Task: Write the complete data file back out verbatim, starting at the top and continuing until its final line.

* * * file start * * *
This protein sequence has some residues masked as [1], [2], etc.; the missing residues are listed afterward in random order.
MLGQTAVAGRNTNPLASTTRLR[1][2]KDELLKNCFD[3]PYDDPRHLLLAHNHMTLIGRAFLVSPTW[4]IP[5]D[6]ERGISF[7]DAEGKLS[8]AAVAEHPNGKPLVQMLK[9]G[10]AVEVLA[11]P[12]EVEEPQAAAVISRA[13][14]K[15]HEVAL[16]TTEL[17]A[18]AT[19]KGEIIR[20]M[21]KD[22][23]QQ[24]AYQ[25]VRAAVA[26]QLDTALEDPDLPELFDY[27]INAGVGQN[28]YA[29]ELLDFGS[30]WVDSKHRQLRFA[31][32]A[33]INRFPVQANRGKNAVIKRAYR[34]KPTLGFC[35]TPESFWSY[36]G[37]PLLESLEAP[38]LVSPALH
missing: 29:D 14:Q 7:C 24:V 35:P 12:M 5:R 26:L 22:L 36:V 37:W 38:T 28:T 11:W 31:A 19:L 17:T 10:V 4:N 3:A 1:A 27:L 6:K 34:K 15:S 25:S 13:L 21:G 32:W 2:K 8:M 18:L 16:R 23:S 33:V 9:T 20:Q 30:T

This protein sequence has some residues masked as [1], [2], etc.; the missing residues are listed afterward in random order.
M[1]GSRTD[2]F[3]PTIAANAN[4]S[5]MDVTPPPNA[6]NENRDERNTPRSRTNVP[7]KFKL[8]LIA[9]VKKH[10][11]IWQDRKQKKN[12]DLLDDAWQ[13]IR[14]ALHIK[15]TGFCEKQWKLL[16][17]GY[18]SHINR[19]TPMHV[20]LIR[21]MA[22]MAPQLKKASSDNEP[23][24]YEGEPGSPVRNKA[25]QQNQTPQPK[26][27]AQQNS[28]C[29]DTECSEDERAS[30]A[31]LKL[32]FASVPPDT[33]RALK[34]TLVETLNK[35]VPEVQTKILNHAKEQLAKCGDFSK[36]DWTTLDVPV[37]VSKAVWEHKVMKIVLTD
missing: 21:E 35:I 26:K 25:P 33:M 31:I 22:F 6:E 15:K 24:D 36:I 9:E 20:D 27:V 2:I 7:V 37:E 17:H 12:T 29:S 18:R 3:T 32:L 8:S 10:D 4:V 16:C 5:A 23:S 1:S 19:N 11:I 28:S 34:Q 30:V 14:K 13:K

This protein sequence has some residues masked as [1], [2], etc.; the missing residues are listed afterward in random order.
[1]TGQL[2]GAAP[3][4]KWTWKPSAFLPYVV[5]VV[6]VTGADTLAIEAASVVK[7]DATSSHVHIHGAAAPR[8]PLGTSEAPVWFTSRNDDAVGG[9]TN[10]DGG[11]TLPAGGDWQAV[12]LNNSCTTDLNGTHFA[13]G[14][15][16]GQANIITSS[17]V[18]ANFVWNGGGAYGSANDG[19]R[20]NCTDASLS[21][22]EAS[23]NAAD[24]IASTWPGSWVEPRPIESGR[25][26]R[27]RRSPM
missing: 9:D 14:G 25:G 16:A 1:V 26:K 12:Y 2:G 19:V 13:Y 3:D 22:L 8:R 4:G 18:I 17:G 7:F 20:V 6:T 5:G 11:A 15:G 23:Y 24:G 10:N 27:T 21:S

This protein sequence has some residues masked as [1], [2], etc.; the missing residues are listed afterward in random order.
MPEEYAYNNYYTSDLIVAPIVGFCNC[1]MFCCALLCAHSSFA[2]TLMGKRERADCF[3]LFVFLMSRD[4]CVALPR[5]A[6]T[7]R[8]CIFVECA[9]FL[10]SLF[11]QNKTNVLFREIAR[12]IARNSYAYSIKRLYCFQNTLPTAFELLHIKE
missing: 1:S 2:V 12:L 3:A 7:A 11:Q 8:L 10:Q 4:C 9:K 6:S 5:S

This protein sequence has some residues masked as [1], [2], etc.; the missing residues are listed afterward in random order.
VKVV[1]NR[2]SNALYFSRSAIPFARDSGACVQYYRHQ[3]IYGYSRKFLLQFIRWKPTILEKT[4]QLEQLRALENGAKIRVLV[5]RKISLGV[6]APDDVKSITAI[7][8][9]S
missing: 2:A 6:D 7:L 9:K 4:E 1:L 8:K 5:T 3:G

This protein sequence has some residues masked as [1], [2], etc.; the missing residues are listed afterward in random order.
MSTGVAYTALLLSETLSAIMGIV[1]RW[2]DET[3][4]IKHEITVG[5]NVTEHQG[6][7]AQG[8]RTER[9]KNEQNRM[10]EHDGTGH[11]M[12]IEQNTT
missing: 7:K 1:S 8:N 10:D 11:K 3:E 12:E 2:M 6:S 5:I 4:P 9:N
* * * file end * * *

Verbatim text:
This protein sequence has some residues masked as [1], [2], etc.; the missing residues are listed afterward in random order.
MLGQTAVAGRNTNPLASTTRLR[1][2]KDELLKNCFD[3]PYDDPRHLLLAHNHMTLIGRAFLVSPTW[4]IP[5]D[6]ERGISF[7]DAEGKLS[8]AAVAEHPNGKPLVQMLK[9]G[10]AVEVLA[11]P[12]EVEEPQAAAVISRA[13][14]K[15]HEVAL[16]TTEL[17]A[18]AT[19]KGEIIR[20]M[21]KD[22][23]QQ[24]AYQ[25]VRAAVA[26]QLDTALEDPDLPELFDY[27]INAGVGQN[28]YA[29]ELLDFGS[30]WVDSKHRQLRFA[31][32]A[33]INRFPVQANRGKNAVIKRAYR[34]KPTLGFC[35]TPESFWSY[36]G[37]PLLESLEAP[38]LVSPALH
missing: 29:D 14:Q 7:C 24:V 35:P 12:M 5:R 26:L 22:L 36:V 37:W 38:T 28:T 11:W 31:A 19:L 17:T 10:V 4:N 3:A 1:A 27:L 6:K 34:K 15:S 25:S 13:L 21:G 32:W 2:K 8:M 18:L 16:R 23:S 33:V 9:T 20:Q 30:T

This protein sequence has some residues masked as [1], [2], etc.; the missing residues are listed afterward in random order.
M[1]GSRTD[2]F[3]PTIAANAN[4]S[5]MDVTPPPNA[6]NENRDERNTPRSRTNVP[7]KFKL[8]LIA[9]VKKH[10][11]IWQDRKQKKN[12]DLLDDAWQ[13]IR[14]ALHIK[15]TGFCEKQWKLL[16][17]GY[18]SHINR[19]TPMHV[20]LIR[21]MA[22]MAPQLKKASSDNEP[23][24]YEGEPGSPVRNKA[25]QQNQTPQPK[26][27]AQQNS[28]C[29]DTECSEDERAS[30]A[31]LKL[32]FASVPPDT[33]RALK[34]TLVETLNK[35]VPEVQTKILNHAKEQLAKCGDFSK[36]DWTTLDVPV[37]VSKAVWEHKVMKIVLTD
missing: 21:E 35:I 26:K 25:P 33:M 31:I 22:F 6:E 15:K 24:D 36:I 9:E 20:D 27:V 2:I 7:V 37:E 17:H 12:T 29:S 18:R 3:T 32:L 8:S 10:D 4:V 16:C 5:A 23:S 1:S 19:N 11:I 28:S 34:Q 30:V 14:K 13:K

This protein sequence has some residues masked as [1], [2], etc.; the missing residues are listed afterward in random order.
[1]TGQL[2]GAAP[3][4]KWTWKPSAFLPYVV[5]VV[6]VTGADTLAIEAASVVK[7]DATSSHVHIHGAAAPR[8]PLGTSEAPVWFTSRNDDAVGG[9]TN[10]DGG[11]TLPAGGDWQAV[12]LNNSCTTDLNGTHFA[13]G[14][15][16]GQANIITSS[17]V[18]ANFVWNGGGAYGSANDG[19]R[20]NCTDASLS[21][22]EAS[23]NAAD[24]IASTWPGSWVEPRPIESGR[25][26]R[27]RRSPM
missing: 9:D 14:G 25:G 16:A 1:V 26:K 12:Y 2:G 19:V 13:Y 3:D 22:L 8:R 4:G 18:I 17:G 7:F 20:V 6:T 5:G 11:A 15:G 23:Y 24:G 10:N 27:T 21:S

This protein sequence has some residues masked as [1], [2], etc.; the missing residues are listed afterward in random order.
MPEEYAYNNYYTSDLIVAPIVGFCNC[1]MFCCALLCAHSSFA[2]TLMGKRERADCF[3]LFVFLMSRD[4]CVALPR[5]A[6]T[7]R[8]CIFVECA[9]FL[10]SLF[11]QNKTNVLFREIAR[12]IARNSYAYSIKRLYCFQNTLPTAFELLHIKE
missing: 1:S 2:V 12:L 3:A 7:A 11:Q 8:L 10:Q 4:C 9:K 6:S 5:S

This protein sequence has some residues masked as [1], [2], etc.; the missing residues are listed afterward in random order.
VKVV[1]NR[2]SNALYFSRSAIPFARDSGACVQYYRHQ[3]IYGYSRKFLLQFIRWKPTILEKT[4]QLEQLRALENGAKIRVLV[5]RKISLGV[6]APDDVKSITAI[7][8][9]S
missing: 2:A 6:D 7:L 9:K 4:E 1:L 8:K 5:T 3:G

This protein sequence has some residues masked as [1], [2], etc.; the missing residues are listed afterward in random order.
MSTGVAYTALLLSETLSAIMGIV[1]RW[2]DET[3][4]IKHEITVG[5]NVTEHQG[6][7]AQG[8]RTER[9]KNEQNRM[10]EHDGTGH[11]M[12]IEQNTT
missing: 7:K 1:S 8:N 10:D 11:K 3:E 12:E 2:M 6:S 5:I 4:P 9:N